Sunday, March 13, 2005

Is AOL out to grab your material?

AOL says no, but the discovery of some language in its Terms of Service that's been floating around for about a year has some corners of the blog world abuzz. The terms:

Content You Post
You may only post Content that you created or which the owner of the Content has given you. You may not post or distribute Content that is illegal or that violates these Terms of Service. By posting or submitting Content on any AIM Product, you represent and warrant that (i) you own all the rights to this Content or are authorized to use and distribute this Content on the AIM Product and (ii) this Content does not and will not infringe any copyright or any other third-party right nor violate any applicable law or regulation.
Although you or the owner of the Content retain ownership of all right, title and interest in Content that you post to any AIM Product, AOL owns all right, title and interest in any compilation, collective work or other derivative work created by AOL using or incorporating this Content. In addition, by posting Content on an AIM Product, you grant AOL, its parent, affiliates, subsidiaries, assigns, agents and licensees the irrevocable, perpetual, worldwide right to reproduce, display, perform, distribute, adapt and promote this Content in any medium. You waive any right to privacy. You waive any right to inspect or approve uses of the Content or to be compensated for any such uses.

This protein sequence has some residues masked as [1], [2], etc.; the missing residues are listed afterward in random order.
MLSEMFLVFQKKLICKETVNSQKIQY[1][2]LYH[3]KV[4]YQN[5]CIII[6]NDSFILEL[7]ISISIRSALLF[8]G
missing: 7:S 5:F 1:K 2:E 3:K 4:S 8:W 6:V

Steve Rubel at Micro Persuasion has a rebuttal from an AOL spokesman -- and rebuttals to the rebuttal from numerous others. Some of the debate seems to be whether using AIM is "posting" comment to AOL. Amy Gahran at Contentious is urging people to abandon AIM and has a lengthy look at other terms of service agreements as well.

I know one of my former employers uses AIM internally. Wonder how it would feel if it knew?

UPDATE: AOL clarifies its policy and its terms.

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